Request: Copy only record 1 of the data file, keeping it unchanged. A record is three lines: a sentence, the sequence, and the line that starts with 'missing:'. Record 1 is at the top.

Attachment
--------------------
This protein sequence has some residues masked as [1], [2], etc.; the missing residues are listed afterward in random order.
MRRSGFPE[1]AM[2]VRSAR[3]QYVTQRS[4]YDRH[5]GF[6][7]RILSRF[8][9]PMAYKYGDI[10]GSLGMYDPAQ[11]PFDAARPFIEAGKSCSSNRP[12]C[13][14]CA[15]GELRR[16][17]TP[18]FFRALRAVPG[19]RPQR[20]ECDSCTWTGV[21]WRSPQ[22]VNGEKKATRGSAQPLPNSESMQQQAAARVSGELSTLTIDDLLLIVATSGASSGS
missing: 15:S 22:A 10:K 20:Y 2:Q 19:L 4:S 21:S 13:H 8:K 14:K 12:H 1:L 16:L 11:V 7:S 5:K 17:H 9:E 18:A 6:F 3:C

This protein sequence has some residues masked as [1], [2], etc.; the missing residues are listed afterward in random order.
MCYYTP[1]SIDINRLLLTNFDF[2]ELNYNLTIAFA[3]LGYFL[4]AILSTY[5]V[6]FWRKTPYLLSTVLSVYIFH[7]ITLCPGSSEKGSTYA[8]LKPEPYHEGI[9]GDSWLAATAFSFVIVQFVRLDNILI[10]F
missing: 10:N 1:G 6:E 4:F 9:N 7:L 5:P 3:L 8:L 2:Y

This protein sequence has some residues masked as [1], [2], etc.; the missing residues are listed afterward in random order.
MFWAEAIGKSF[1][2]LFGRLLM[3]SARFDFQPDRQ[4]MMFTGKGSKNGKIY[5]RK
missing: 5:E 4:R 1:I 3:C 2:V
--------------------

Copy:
This protein sequence has some residues masked as [1], [2], etc.; the missing residues are listed afterward in random order.
MRRSGFPE[1]AM[2]VRSAR[3]QYVTQRS[4]YDRH[5]GF[6][7]RILSRF[8][9]PMAYKYGDI[10]GSLGMYDPAQ[11]PFDAARPFIEAGKSCSSNRP[12]C[13][14]CA[15]GELRR[16][17]TP[18]FFRALRAVPG[19]RPQR[20]ECDSCTWTGV[21]WRSPQ[22]VNGEKKATRGSAQPLPNSESMQQQAAARVSGELSTLTIDDLLLIVATSGASSGS
missing: 15:S 22:A 10:K 20:Y 2:Q 19:L 4:S 21:S 13:H 8:K 14:K 12:H 1:L 16:L 11:V 7:S 5:K 17:H 9:E 18:A 6:F 3:C